TACOMA — Three people who sued Amtrak over the deadly 2017 derailment in Pierce County were awarded a total $17 million by a jury for their injuries and suffering.
Amtrak admitted negligence after its first passenger train on a new trackway flew off a curve at 80 mph near DuPont. Several railcars landed on Interstate 5, killing three people and injuring more than 60 others on Dec. 18, 2017.
A federal court jury in Tacoma awarded $7 million to Blaine Wilmotte; $2 million to his wife, Madison Wilmotte; and $7.75 million to Dale Skyllingstad.
Skyllingstad, a rail enthusiast, suffered brain, pelvis and spinal injuries, according to attorney David Beninger, of Seattle. Blaine Wilmotte was in a truck traveling south on I-5 when a railcar trapped him for 90 minutes. His wife sought damages based on her husband’s trauma, personality changes and diminished ability to work.
“Madison Wilmotte was pregnant at the time her husband was crushed in his truck. She will never forget that fateful call as her husband cried out in unbearable pain and she could do nothing to help him,” said a statement by another plaintiffs’ lawyer, Sean Driscoll, of Chicago.
U.S. District Court Judge Benjamin Settle said a new trial date should be set for fourth plaintiff Adam Harris’ claims because a doctor testified about an examination of Harris that was not disclosed to Amtrak before trial.
These are the first of many cases, including lawsuits by Amtrak conductor Garrick Freeman, who was familiarizing himself with the new route, and longtime Amtrak passenger Rudolf Wetzel. Under federal law, Amtrak is capped at $295 million total payouts for a single collision.
In June, the National Transportation Safety Board (NTSB) published its final report on the crash.
“I’m just amazed at the amount of failure that goes along here,” board vice chairman Bruce Landsberg said in a spring hearing. “We have five or six or seven different organizations that all say safety is their primary responsibility, and yet nobody seems to be responsible,” he said. “And it just flows all the way throughout the entire operation here, from the very top management down to the lower levels.”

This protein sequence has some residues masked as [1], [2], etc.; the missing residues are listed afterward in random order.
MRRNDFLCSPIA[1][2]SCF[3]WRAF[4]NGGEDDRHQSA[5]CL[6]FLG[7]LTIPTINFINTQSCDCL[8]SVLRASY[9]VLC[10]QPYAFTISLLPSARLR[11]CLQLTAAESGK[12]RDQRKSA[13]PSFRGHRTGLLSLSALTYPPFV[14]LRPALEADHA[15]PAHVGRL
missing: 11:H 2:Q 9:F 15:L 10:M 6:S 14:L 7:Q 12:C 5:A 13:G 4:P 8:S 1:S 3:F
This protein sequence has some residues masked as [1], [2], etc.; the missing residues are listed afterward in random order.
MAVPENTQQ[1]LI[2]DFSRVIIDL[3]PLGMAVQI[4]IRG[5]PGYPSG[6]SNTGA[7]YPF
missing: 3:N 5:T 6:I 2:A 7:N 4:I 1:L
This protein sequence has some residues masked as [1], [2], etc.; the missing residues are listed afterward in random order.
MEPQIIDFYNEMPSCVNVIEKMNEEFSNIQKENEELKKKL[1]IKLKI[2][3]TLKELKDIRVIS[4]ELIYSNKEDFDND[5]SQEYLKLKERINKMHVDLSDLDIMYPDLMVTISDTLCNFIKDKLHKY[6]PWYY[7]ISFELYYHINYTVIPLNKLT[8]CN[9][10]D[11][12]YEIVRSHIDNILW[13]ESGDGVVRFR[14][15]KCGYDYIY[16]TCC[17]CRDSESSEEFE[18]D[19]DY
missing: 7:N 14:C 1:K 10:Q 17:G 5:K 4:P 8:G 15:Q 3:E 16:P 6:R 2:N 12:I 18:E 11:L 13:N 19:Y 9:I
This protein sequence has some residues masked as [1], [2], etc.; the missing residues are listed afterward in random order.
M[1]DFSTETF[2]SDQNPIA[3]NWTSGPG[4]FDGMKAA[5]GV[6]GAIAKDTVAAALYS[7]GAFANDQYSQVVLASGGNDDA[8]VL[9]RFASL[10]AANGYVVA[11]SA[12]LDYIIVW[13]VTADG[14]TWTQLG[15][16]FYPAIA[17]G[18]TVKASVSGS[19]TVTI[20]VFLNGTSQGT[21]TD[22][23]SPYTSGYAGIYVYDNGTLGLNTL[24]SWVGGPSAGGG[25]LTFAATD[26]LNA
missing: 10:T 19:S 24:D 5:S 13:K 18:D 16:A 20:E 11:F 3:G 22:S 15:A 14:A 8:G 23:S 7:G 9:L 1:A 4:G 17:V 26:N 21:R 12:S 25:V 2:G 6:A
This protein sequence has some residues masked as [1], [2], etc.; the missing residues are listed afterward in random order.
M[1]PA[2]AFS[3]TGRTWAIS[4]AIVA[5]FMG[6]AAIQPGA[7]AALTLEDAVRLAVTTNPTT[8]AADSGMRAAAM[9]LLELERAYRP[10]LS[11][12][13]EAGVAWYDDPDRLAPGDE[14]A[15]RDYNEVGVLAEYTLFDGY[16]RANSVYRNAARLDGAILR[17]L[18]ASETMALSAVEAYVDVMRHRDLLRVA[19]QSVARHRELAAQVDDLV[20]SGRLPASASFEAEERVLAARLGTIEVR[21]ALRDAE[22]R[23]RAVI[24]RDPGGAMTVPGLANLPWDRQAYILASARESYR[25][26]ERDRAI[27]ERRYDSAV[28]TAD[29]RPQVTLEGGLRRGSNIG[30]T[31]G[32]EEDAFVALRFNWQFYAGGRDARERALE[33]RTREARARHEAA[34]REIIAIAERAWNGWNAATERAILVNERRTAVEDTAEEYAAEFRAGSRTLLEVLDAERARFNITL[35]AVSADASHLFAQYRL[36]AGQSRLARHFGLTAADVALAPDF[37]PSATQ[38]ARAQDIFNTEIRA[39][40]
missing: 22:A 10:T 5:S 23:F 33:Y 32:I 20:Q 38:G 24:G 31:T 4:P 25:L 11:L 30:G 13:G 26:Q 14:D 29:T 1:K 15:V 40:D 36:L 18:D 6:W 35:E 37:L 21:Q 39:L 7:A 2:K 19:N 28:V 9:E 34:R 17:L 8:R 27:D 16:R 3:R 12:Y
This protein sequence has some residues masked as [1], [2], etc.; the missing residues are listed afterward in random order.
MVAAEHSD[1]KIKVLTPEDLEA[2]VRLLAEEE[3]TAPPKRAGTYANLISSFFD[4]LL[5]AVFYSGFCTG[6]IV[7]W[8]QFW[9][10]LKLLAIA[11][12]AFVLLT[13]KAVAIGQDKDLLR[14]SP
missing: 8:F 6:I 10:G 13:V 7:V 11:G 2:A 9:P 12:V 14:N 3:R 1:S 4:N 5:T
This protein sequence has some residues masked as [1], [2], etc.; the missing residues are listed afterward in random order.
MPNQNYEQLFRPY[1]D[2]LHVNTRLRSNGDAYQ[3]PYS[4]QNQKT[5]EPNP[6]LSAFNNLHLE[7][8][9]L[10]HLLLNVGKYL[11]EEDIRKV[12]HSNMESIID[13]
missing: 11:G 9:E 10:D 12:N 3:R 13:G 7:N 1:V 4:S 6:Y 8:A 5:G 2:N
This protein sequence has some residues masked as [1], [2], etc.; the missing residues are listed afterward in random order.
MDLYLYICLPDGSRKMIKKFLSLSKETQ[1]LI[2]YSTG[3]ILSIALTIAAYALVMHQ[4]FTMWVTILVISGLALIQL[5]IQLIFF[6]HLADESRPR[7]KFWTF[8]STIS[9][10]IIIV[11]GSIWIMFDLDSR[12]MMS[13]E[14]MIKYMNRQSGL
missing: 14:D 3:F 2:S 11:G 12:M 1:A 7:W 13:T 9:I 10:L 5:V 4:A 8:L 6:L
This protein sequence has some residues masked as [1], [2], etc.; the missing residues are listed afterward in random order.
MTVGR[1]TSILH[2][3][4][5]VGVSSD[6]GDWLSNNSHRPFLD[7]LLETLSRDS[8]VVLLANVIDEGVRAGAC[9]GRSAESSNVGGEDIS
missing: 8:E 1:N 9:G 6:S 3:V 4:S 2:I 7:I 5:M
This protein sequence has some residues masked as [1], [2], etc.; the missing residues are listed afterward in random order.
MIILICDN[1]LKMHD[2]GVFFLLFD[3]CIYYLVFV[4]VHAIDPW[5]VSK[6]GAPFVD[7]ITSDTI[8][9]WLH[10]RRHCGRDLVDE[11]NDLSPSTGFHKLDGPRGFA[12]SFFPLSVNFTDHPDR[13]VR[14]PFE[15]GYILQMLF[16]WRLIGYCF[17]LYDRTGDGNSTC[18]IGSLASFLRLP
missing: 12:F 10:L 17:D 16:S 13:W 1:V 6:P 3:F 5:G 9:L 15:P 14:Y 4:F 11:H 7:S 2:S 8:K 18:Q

The safety board placed primary blame on Sound Transit, which owns the $181 million corridor, for failing to require safety improvements near the curve, where the 80 mph speed limit dropped to 30 mph.
Amtrak Cascades is funded primarily by the Washington State Department of Transportation, which chose not to spend federal stimulus money straightening the curve for about $200 million. WSDOT spread its federal $800 million on projects across the state.
The crash occurred on the inaugural Cascades trip on a rebuilt corridor from Tacoma to Lakewood and DuPont. Engineer Steven Brown had completed only one training trip at the controls on a southbound trip and two northbound.
A speed alarm beeped as the doomed locomotive surpassed 80 mph north of the curve where the speed limit dropped to 30 mph. This was a general speed alarm, to get down to the standard 79 mph, and not prompted by the upcoming 30 mph curve. In-cab video showed the engineer seemed confused, and checked the dashboard for 20 crucial seconds rather than looking out window as the train closed in on the curve, said NTSB investigator Michael Hiller.
“Everybody hated that curve,” Brown told the NTSB.
The sign warning of the 30 mph zone was a full two miles before the curve, a stopping distance used by heavier freight trains. No warning sign appeared at the one-mile point where Amtrak engineers should slow.
At the hearing last spring in Washington, D.C., the NTSB issued its official summary:
“The probable cause of the Amtrak 501 derailment was the Central Puget Sound Regional Transit Authority’s [Sound Transit] failure to provide an effective mitigation for the hazardous curve without Positive Train Control in place, which allowed the Amtrak engineer to enter the 30-mile-per-hour curve at too high of a speed, due to his inadequate training on the territory and inadequate training on the newer equipment,” said chairman Robert Sumwalt.
The Lakewood line was designed to save 10 minutes and improve on-time performance, compared to the longer waterfront route past Tacoma Narrows Bridge, where freight trains often delay Amtrak. Passenger trains still aren’t running yet on the new trackway.
Seattle Times staff reporter Mike Lindblom contributed to this story.